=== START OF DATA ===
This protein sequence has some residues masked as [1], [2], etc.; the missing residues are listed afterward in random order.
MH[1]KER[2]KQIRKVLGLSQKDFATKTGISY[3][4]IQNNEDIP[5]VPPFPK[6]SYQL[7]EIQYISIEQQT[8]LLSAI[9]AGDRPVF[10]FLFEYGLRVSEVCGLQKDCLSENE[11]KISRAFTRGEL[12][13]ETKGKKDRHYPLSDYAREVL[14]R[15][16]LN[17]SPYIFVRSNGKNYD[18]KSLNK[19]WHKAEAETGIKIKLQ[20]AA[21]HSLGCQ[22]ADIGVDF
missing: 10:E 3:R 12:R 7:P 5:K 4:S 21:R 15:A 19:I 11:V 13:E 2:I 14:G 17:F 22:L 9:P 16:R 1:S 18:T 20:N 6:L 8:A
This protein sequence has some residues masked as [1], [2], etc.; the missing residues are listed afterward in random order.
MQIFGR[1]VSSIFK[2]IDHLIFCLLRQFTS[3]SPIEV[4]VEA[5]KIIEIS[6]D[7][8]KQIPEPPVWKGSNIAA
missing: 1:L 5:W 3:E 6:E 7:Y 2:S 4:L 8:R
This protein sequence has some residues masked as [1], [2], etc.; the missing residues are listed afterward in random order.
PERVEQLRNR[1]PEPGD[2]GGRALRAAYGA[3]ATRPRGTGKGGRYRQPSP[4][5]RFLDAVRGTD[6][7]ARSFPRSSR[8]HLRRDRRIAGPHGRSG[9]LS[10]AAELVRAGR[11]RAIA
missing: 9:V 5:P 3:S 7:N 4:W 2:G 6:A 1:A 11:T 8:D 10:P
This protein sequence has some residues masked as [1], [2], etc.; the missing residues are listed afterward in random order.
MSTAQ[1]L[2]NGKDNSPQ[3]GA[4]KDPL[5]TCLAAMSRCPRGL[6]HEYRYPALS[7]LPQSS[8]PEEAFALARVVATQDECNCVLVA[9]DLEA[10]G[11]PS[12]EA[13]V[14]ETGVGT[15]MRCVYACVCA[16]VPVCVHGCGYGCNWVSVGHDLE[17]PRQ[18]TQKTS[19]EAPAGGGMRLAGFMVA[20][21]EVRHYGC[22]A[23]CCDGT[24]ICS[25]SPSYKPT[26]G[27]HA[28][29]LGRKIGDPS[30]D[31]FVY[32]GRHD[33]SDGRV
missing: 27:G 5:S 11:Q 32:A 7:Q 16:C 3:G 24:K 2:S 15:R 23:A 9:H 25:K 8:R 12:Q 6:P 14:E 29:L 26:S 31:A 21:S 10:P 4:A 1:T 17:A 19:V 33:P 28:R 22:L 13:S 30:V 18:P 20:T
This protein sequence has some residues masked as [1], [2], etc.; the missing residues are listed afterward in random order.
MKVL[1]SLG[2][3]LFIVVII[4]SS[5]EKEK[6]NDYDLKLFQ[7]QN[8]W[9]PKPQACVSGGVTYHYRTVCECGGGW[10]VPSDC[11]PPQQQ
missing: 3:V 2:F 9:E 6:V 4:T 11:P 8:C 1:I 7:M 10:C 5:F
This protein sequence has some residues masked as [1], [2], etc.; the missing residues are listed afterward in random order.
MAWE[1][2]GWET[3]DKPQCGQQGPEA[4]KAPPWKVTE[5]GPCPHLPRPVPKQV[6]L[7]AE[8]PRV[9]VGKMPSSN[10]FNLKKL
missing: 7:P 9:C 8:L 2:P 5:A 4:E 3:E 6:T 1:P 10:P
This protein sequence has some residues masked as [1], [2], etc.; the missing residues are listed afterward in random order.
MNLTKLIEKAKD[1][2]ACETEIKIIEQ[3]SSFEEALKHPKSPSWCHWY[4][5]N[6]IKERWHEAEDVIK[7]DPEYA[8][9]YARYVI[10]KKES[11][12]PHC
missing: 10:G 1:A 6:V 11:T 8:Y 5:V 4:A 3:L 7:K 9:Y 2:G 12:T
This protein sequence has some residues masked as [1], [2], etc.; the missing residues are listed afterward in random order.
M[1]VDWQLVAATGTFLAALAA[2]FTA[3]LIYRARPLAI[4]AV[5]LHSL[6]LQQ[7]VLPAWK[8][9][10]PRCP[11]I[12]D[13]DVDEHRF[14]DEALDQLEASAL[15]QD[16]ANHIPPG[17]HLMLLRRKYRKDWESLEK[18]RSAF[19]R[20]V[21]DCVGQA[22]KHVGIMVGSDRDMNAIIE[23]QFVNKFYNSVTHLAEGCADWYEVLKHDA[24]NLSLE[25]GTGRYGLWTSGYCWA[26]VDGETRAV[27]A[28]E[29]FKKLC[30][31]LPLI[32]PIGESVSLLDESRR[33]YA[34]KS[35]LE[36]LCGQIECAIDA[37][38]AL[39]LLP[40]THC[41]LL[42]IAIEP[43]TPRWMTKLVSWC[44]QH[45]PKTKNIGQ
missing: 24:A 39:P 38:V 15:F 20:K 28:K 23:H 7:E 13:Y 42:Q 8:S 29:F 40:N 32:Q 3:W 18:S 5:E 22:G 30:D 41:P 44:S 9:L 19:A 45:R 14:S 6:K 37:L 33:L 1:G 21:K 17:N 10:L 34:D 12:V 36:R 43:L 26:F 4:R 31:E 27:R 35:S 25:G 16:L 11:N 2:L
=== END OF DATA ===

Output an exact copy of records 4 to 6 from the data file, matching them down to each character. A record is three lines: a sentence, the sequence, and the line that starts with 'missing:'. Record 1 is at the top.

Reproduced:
This protein sequence has some residues masked as [1], [2], etc.; the missing residues are listed afterward in random order.
MSTAQ[1]L[2]NGKDNSPQ[3]GA[4]KDPL[5]TCLAAMSRCPRGL[6]HEYRYPALS[7]LPQSS[8]PEEAFALARVVATQDECNCVLVA[9]DLEA[10]G[11]PS[12]EA[13]V[14]ETGVGT[15]MRCVYACVCA[16]VPVCVHGCGYGCNWVSVGHDLE[17]PRQ[18]TQKTS[19]EAPAGGGMRLAGFMVA[20][21]EVRHYGC[22]A[23]CCDGT[24]ICS[25]SPSYKPT[26]G[27]HA[28][29]LGRKIGDPS[30]D[31]FVY[32]GRHD[33]SDGRV
missing: 27:G 5:S 11:Q 32:A 7:Q 16:C 3:G 24:K 2:S 15:R 23:A 9:H 25:K 8:R 12:Q 6:P 14:E 29:L 26:S 31:A 21:S 10:P 4:A 1:T 17:A 19:V 33:P 28:R 22:L 13:S 30:V 18:P 20:T
This protein sequence has some residues masked as [1], [2], etc.; the missing residues are listed afterward in random order.
MKVL[1]SLG[2][3]LFIVVII[4]SS[5]EKEK[6]NDYDLKLFQ[7]QN[8]W[9]PKPQACVSGGVTYHYRTVCECGGGW[10]VPSDC[11]PPQQQ
missing: 3:V 2:F 9:E 6:V 4:T 11:P 8:C 1:I 7:M 10:C 5:F
This protein sequence has some residues masked as [1], [2], etc.; the missing residues are listed afterward in random order.
MAWE[1][2]GWET[3]DKPQCGQQGPEA[4]KAPPWKVTE[5]GPCPHLPRPVPKQV[6]L[7]AE[8]PRV[9]VGKMPSSN[10]FNLKKL
missing: 7:P 9:C 8:L 2:P 5:A 4:E 3:E 6:T 1:P 10:P